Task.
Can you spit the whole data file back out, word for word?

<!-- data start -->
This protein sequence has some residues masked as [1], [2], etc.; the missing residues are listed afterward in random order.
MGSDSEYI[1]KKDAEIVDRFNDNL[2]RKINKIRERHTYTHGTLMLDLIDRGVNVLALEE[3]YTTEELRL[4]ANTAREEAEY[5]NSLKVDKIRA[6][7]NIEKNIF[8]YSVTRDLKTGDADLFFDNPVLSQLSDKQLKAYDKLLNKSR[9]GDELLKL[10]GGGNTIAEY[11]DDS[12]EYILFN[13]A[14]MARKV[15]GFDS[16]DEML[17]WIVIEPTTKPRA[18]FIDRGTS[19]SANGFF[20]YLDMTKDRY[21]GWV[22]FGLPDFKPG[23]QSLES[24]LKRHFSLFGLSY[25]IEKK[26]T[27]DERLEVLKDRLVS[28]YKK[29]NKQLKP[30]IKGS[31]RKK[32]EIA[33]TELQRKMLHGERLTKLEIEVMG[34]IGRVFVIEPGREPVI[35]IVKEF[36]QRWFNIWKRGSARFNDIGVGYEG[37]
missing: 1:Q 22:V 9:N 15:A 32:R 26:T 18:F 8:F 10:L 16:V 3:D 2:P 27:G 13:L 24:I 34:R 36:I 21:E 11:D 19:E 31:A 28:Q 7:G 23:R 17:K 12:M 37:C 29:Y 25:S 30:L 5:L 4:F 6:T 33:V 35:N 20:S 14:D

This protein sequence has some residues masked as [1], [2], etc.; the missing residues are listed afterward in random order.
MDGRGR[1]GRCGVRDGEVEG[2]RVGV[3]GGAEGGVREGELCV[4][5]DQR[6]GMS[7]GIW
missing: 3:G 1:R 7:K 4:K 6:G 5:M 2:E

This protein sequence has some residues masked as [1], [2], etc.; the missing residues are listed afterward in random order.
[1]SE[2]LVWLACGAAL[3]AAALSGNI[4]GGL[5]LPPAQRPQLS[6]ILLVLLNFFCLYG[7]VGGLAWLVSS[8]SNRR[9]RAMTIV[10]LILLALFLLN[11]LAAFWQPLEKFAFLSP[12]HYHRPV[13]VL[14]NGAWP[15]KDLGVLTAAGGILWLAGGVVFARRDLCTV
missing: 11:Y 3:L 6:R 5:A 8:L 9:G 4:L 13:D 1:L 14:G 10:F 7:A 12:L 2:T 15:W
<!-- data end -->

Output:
This protein sequence has some residues masked as [1], [2], etc.; the missing residues are listed afterward in random order.
MGSDSEYI[1]KKDAEIVDRFNDNL[2]RKINKIRERHTYTHGTLMLDLIDRGVNVLALEE[3]YTTEELRL[4]ANTAREEAEY[5]NSLKVDKIRA[6][7]NIEKNIF[8]YSVTRDLKTGDADLFFDNPVLSQLSDKQLKAYDKLLNKSR[9]GDELLKL[10]GGGNTIAEY[11]DDS[12]EYILFN[13]A[14]MARKV[15]GFDS[16]DEML[17]WIVIEPTTKPRA[18]FIDRGTS[19]SANGFF[20]YLDMTKDRY[21]GWV[22]FGLPDFKPG[23]QSLES[24]LKRHFSLFGLSY[25]IEKK[26]T[27]DERLEVLKDRLVS[28]YKK[29]NKQLKP[30]IKGS[31]RKK[32]EIA[33]TELQRKMLHGERLTKLEIEVMG[34]IGRVFVIEPGREPVI[35]IVKEF[36]QRWFNIWKRGSARFNDIGVGYEG[37]
missing: 1:Q 22:V 9:N 15:A 32:R 26:T 18:F 8:F 10:L 16:V 3:D 2:P 27:G 13:L 24:I 34:R 36:I 21:E 11:D 19:E 31:A 28:Q 7:G 23:R 17:K 12:M 37:C 29:Y 25:S 30:L 5:L 4:F 6:T 33:V 35:N 20:S 14:D

This protein sequence has some residues masked as [1], [2], etc.; the missing residues are listed afterward in random order.
MDGRGR[1]GRCGVRDGEVEG[2]RVGV[3]GGAEGGVREGELCV[4][5]DQR[6]GMS[7]GIW
missing: 3:G 1:R 7:K 4:K 6:G 5:M 2:E

This protein sequence has some residues masked as [1], [2], etc.; the missing residues are listed afterward in random order.
[1]SE[2]LVWLACGAAL[3]AAALSGNI[4]GGL[5]LPPAQRPQLS[6]ILLVLLNFFCLYG[7]VGGLAWLVSS[8]SNRR[9]RAMTIV[10]LILLALFLLN[11]LAAFWQPLEKFAFLSP[12]HYHRPV[13]VL[14]NGAWP[15]KDLGVLTAAGGILWLAGGVVFARRDLCTV
missing: 11:Y 3:L 6:R 5:A 8:L 9:G 4:L 13:D 1:L 14:G 10:F 7:A 12:L 2:T 15:W